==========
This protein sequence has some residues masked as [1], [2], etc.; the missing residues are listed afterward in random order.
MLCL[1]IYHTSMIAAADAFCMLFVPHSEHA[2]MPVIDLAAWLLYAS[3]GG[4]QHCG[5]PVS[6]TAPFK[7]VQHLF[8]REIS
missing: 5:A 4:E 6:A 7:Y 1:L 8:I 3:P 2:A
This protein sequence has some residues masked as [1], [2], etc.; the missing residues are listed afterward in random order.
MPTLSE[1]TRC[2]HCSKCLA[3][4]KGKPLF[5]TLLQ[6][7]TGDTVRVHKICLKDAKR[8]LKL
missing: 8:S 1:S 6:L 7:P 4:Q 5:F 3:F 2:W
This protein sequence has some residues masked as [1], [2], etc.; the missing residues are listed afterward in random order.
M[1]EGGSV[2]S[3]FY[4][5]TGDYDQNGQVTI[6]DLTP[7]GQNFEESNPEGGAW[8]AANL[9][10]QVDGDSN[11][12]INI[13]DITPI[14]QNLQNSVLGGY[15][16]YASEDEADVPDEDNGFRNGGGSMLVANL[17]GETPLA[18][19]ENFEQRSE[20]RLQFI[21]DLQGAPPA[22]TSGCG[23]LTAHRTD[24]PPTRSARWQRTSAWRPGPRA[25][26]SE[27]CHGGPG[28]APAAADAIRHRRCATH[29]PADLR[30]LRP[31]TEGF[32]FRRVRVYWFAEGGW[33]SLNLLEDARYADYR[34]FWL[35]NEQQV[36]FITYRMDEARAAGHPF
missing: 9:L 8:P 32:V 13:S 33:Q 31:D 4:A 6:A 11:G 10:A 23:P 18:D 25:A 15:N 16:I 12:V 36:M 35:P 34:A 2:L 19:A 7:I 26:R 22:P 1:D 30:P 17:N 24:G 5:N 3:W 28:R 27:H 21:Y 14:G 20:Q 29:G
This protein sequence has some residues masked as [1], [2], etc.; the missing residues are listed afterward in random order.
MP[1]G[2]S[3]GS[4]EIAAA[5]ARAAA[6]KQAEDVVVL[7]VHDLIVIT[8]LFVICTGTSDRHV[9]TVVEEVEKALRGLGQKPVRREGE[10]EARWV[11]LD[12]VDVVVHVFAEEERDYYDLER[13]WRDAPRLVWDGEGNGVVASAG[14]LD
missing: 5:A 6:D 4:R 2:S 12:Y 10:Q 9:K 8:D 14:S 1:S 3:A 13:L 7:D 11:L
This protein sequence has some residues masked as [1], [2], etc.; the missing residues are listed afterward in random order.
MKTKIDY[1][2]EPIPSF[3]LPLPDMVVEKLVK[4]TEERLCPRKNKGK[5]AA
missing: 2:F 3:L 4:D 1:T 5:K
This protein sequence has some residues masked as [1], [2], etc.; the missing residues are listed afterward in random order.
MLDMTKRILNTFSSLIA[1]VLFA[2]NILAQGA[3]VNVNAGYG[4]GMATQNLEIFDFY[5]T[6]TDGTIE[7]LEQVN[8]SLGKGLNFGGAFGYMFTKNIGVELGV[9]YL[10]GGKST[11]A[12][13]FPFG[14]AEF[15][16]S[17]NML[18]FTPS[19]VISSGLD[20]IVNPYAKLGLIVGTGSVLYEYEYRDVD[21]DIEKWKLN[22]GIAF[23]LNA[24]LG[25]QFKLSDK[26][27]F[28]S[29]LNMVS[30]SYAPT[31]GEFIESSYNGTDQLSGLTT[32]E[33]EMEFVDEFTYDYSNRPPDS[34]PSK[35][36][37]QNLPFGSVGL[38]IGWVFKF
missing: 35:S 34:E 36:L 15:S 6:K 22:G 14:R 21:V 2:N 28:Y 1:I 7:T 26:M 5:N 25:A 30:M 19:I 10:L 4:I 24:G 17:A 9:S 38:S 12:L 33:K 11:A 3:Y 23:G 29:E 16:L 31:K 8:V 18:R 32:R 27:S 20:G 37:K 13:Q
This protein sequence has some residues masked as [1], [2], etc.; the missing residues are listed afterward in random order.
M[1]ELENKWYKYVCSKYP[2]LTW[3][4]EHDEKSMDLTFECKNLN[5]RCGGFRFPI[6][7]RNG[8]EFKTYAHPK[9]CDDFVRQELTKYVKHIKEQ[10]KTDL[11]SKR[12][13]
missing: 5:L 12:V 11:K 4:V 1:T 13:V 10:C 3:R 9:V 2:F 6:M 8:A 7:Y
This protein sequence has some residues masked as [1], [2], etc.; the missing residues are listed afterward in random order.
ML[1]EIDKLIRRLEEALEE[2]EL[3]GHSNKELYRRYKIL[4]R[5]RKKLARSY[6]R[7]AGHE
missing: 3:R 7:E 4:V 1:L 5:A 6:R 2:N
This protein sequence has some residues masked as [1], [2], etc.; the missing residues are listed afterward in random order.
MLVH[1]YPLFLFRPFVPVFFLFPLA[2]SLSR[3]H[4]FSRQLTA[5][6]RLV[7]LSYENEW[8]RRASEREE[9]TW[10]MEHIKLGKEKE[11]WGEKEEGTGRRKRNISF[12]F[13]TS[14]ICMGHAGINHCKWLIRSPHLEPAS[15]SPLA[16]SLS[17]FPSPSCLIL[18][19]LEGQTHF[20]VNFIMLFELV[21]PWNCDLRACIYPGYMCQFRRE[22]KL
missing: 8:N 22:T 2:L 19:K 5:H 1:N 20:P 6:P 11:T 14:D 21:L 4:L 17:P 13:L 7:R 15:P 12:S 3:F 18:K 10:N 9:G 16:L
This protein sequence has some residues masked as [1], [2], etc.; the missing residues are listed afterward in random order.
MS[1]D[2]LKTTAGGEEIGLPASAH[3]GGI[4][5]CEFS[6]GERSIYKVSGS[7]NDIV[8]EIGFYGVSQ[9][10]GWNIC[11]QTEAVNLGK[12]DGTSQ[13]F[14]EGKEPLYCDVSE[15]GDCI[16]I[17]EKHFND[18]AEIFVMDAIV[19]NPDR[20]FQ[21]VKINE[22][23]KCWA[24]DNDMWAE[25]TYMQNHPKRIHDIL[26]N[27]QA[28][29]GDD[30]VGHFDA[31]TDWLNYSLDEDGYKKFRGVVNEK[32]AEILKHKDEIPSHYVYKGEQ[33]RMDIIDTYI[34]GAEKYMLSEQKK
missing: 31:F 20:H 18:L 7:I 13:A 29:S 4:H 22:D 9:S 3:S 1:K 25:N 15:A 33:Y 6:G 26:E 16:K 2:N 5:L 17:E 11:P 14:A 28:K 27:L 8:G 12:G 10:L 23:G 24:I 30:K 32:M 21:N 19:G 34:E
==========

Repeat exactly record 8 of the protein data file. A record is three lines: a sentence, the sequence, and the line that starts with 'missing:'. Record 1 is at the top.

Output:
This protein sequence has some residues masked as [1], [2], etc.; the missing residues are listed afterward in random order.
ML[1]EIDKLIRRLEEALEE[2]EL[3]GHSNKELYRRYKIL[4]R[5]RKKLARSY[6]R[7]AGHE
missing: 3:R 7:E 4:V 1:L 5:A 6:R 2:N